Alternative approaches to Barrett's screening prove safe and effective
Barrett's esophagus (BE) is the precursor and strongest risk factor for esophageal adenocarcinoma. Though rare, the malignancy is rapidly increasing in western nations and has a poor prognosis when diagnosed after the onset of symptoms. Five-year survival is less than 20 percent in advanced cases. In spite of this, the benefits and cost-effectiveness of screening for BE remain controversial.
Prasad G. Iyer, M.D., of Mayo Clinic in Minnesota, notes that several factors make population-based testing for BE challenging, including the invasiveness, expense and risks of endoscopy and lack of a paradigm for determining the population that would benefit most. Gastroesophageal reflux is not an accurate predictor of risk; more than 80 percent of reflux patients don't have BE, whereas an increasingly well-documented subgroup of asymptomatic people do.
What are needed, he explains, are minimally or noninvasive tools for BE screening as well as optimally sensitive and specific markers that would effectively discriminate BE from normal esophagogastric mucosa.
To further those ends, Dr. Iyer and colleagues recently investigated the feasibility of unsedated screening endoscopies in outpatient settings as well as use of molecular markers for distinguishing BE from normal esophageal tissue. Results will be presented at Digestive Disease Week 2014.
Molecular markers study
Building on earlier studies at Mayo Clinic and elsewhere, the investigators identified a panel of abnormally methylated genes as candidate markers for BE and assessed their ability to identify BE tissue using endoscopic biopsies and brushings. A total of 100 participants — 50 with histologically confirmed intestinal metaplasia and 50 with no evidence of BE — were included in two study phases.
In phase I, endoscopic biopsies were obtained from 40 patients and 40 controls. In patients with Barrett's esophagus, biopsy samples were taken from Barrett's mucosa; the gastric cardia (1 centimeter below the gastroesophageal junction); and the squamous epithelium (2 centimeters above BE). Control biopsies were obtained from the gastric cardia and squamous epithelium (5 centimeters above the Z line).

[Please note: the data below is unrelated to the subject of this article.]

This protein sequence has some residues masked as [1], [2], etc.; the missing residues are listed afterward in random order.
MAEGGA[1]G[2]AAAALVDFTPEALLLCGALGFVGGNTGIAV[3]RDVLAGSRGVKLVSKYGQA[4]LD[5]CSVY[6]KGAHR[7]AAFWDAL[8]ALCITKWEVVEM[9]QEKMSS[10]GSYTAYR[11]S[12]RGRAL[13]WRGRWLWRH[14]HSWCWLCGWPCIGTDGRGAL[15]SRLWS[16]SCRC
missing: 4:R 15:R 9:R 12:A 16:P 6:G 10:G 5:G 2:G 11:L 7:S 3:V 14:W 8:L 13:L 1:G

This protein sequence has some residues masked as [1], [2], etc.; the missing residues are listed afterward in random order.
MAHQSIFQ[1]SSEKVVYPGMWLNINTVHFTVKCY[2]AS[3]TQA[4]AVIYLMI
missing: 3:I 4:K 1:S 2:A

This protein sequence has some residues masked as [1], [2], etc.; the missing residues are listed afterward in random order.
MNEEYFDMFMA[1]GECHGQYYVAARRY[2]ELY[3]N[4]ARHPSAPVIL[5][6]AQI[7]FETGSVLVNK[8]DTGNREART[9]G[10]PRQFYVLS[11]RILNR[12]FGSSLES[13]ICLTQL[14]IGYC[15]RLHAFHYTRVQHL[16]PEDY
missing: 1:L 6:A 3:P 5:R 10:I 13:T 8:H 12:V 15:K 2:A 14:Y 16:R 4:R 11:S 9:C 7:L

With the exception of the tumor suppressor gene adenomatous polyposis coli (APC), median levels of methylated markers were 200 to 1,100 times higher in BE than in adjacent or normal tissue. Levels were also higher in the gastric cardia adjacent to BE than in similar tissue in controls. Methylated APC was higher in BE, but did not distinguish it from the gastric cardia. Marker levels increased with BE length for NDRG4, SFRP1, BMP3 and HPP1 and were not affected by age, sex, inflammation or dysplasia.
Phase II compared methylation markers in 10 BE patients with 10 controls using brushed specimens. In this case, NDRG4 and BMP3 — the most discriminant markers in Phase I — were able to differentiate between BE and normal tissue with 100 and 99 percent accuracy, respectively, making them especially promising for nonendoscopic screening.
Another large, randomized trial — the first of its kind — assessed the effectiveness, safety and tolerability of novel approaches for community BE screening. Participants included 209 adults age 50 and older with no history of endoscopic evaluation. Of these, 115 had reflux symptoms.
Patients were randomized to undergo sedated endoscopy or transnasal endoscopy in an outpatient endoscopy suite or mobile research van. Transnasal endoscopy was performed using an ultrathin, flexible esophagoscope with a single-use disposable sheath. The benefit of the device is that it doesn't require conscious sedation and can be used successfully in most people in outpatient settings.
Findings showed that although sedated endoscopy was better tolerated than mobile or clinic exams — mean score 0.4 versus 1.9 and 2.2, respectively — the majority of patients were willing to undergo the unsedated procedure again.
"There was also no statistical difference in yield, showing that unsedated transnasal endoscopy is accurate, feasible and practical in screening for Barrett's," Dr. Iyer says. "In addition, diagnostic biopsies, if needed, are just as accurate with the small endoscope. And the cost is dramatically different. Transnasal endoscopy is less expensive than conventional sedated endoscopy. There is no sedation or facility fee, and patients can go back to work immediately, without needing someone to drive them. So there are savings in both direct and indirect costs."
He adds, "We're launching the next phase of studies by looking at the accuracy, safety and tolerability of other diagnostic tools, such as the disposable E.G. II Scan, a tethered capsule endoscope."